The Red Bull X-Alps 2021 started in a blazing hot Salzburg at 11:30am on Sunday 20 June. Twenty-nine athletes were in the final line-up, and it was twenty-year-old Tommy Friedrich (AUT3) who made it to the top of the Gaisberg, Turnpoint 1, first in just under an hour, to claim the ‘King of the Gaisberg’ crown.
The wind, which had been too strong to fly earlier in the day, had dropped to launchable levels (pilots were not allowed to launch until it dropped below 30km/h). Tommy was first off, quickly followed by all the other athletes.
The youngster had an astounding start to his debut X-Alps, having come third in the Prologue to win himself an extra night pass, along with Chrigel Maurer and Maxime Pinot whose arrival just one minute apart was testament to a very exciting Prologue race.
But the X-Alps is very much an ultra-marathon and not a sprint, and what happens in the first few hours is soon forgotten as the race continues. The weather for day one was hot and sticky: 30-degree heat to hike in on the ground, hazy, hot air, in this case peppered with Saharan dust to fly through.
Maxime Pinot (FRA1) was first to Turnpoint 2, Wagrain-Kleinarl, landing at around 6pm followed by Patrick Von Känel (SUI2) on foot.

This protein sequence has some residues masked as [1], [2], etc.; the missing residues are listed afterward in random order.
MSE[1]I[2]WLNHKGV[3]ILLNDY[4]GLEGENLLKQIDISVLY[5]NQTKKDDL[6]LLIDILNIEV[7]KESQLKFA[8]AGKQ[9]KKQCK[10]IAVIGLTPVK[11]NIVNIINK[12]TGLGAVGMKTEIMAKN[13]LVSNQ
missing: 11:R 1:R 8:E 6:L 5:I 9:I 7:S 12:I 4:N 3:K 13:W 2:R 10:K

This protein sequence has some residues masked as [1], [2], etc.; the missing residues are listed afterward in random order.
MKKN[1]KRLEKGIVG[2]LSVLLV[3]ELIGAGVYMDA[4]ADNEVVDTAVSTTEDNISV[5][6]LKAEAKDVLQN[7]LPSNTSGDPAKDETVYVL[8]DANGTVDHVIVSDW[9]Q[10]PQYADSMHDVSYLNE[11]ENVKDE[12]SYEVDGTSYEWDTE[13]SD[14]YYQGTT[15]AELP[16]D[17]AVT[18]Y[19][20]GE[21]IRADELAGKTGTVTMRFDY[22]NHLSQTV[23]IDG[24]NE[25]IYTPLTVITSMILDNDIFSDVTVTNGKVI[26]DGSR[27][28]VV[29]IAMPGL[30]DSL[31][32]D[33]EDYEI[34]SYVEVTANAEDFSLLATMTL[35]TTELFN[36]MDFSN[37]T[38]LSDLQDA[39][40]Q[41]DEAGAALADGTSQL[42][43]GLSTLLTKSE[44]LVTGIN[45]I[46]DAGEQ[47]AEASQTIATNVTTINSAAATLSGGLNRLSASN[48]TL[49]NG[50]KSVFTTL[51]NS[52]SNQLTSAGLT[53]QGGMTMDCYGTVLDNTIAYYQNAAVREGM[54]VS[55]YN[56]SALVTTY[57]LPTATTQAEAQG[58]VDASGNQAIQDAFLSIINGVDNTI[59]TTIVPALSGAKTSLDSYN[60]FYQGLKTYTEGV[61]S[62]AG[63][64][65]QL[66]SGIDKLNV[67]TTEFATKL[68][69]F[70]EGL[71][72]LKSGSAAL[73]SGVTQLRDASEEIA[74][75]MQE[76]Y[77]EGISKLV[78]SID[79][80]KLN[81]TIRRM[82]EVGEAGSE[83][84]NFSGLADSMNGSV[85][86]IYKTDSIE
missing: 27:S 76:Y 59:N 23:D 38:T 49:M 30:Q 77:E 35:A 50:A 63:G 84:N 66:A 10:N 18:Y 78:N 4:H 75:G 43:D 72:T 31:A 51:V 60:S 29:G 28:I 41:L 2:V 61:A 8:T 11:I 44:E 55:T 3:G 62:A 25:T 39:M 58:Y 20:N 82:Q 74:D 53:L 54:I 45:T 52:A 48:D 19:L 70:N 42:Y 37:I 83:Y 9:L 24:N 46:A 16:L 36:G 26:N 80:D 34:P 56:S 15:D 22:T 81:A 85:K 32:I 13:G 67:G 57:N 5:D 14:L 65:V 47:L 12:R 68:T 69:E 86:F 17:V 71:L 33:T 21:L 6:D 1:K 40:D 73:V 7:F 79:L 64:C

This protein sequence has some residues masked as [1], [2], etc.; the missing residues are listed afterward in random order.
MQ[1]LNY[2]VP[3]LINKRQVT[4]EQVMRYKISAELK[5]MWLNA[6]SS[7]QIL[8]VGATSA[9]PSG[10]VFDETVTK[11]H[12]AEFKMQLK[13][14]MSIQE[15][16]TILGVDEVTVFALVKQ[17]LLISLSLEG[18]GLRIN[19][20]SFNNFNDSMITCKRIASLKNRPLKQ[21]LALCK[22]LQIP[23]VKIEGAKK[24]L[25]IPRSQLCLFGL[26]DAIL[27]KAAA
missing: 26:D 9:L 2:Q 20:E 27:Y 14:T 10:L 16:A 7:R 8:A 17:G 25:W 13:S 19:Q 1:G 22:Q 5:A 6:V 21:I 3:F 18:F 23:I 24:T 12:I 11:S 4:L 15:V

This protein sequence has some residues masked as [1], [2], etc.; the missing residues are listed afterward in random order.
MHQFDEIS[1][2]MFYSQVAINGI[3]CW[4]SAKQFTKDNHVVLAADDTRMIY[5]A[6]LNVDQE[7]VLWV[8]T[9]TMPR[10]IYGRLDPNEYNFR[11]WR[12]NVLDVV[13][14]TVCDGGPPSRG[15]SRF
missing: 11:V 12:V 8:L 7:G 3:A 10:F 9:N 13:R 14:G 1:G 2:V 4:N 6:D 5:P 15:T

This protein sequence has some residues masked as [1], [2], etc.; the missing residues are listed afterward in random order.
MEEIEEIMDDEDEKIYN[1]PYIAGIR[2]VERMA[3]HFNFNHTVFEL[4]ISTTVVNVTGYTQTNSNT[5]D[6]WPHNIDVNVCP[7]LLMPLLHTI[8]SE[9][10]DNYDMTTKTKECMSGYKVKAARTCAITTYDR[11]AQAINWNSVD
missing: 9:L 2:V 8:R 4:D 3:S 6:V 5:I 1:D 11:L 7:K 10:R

The end-of play rankings when athletes stopped for the night at 10:30pm showed Markus Anders (GER2) in the lead, four kilometres ahead of Patrick Von Känel and Benoît Outters (FRA2), with Maxime and Chrigel just a few kilometres behind.
After his astonishing start, Tommy Friedrich had a more difficult day later, making some decisions in the air which set him back. “I should have waited a bit more maybe, it was a small wrong decision. It happens, it’s ok. It was quite difficult, there were shadows and high clouds.”
Also towards the back of the pack were veterans Gavin McClurg (USA1) and Nick Neynens (NZL1), both of whom were nursing injuries, and Tom Coconea (ROU) but as we have learned from previous editions, everything can change in the blink of an eye.
Day 2’s forecast is for flyable conditions in the morning, as the athletes head towards Turnpoint 3 Kitzbühel Hahnenkamm and then north towards Chiemsee, although overdevelopment is likely in the afternoon.
Athletes have a staggered start to Day 2, based on their Prologue times which means Chrigel sets off one minute ahead of Maxime and so on. Nick Neynens and Michael Lacher (GER3) were additionally penalised with a three-hour delay for their Day 2 start, by missing a Turnpoint each in the Prologue.
Watch the live tracking and see all the updates as they come in at redbullxalps.com.